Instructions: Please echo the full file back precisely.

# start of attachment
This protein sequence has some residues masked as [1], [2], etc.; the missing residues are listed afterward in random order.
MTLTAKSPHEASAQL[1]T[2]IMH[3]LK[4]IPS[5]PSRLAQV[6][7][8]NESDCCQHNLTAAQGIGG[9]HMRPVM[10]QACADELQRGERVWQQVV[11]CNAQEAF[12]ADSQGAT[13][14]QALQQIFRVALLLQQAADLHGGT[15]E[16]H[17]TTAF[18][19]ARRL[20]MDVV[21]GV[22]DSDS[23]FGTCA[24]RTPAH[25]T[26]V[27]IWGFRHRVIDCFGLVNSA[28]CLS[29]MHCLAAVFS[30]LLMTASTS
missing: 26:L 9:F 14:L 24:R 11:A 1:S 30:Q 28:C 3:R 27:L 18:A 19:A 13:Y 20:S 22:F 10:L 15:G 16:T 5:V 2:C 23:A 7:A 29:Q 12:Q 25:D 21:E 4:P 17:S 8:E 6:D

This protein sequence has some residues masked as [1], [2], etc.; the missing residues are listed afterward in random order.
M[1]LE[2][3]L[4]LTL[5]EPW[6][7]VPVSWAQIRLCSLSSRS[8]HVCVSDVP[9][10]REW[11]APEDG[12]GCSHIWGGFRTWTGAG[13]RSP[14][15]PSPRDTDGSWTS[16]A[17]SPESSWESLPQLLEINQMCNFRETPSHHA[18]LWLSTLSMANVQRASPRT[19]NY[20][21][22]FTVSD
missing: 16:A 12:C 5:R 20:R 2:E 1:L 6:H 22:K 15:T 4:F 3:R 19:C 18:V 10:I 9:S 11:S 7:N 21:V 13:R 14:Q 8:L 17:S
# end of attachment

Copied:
This protein sequence has some residues masked as [1], [2], etc.; the missing residues are listed afterward in random order.
MTLTAKSPHEASAQL[1]T[2]IMH[3]LK[4]IPS[5]PSRLAQV[6][7][8]NESDCCQHNLTAAQGIGG[9]HMRPVM[10]QACADELQRGERVWQQVV[11]CNAQEAF[12]ADSQGAT[13][14]QALQQIFRVALLLQQAADLHGGT[15]E[16]H[17]TTAF[18][19]ARRL[20]MDVV[21]GV[22]DSDS[23]FGTCA[24]RTPAH[25]T[26]V[27]IWGFRHRVIDCFGLVNSA[28]CLS[29]MHCLAAVFS[30]LLMTASTS
missing: 26:L 9:F 14:L 24:R 11:A 1:S 30:Q 28:C 3:R 27:L 18:A 19:A 13:Y 20:S 22:F 10:L 15:G 16:T 5:V 2:C 23:A 7:A 29:Q 12:Q 25:D 21:E 4:P 17:S 8:E 6:D

This protein sequence has some residues masked as [1], [2], etc.; the missing residues are listed afterward in random order.
M[1]LE[2][3]L[4]LTL[5]EPW[6][7]VPVSWAQIRLCSLSSRS[8]HVCVSDVP[9][10]REW[11]APEDG[12]GCSHIWGGFRTWTGAG[13]RSP[14][15]PSPRDTDGSWTS[16]A[17]SPESSWESLPQLLEINQMCNFRETPSHHA[18]LWLSTLSMANVQRASPRT[19]NY[20][21][22]FTVSD
missing: 16:A 12:C 5:R 20:R 2:E 1:L 6:H 22:K 15:T 4:F 3:R 19:C 18:V 10:I 9:S 11:S 7:N 21:V 13:R 14:Q 8:L 17:S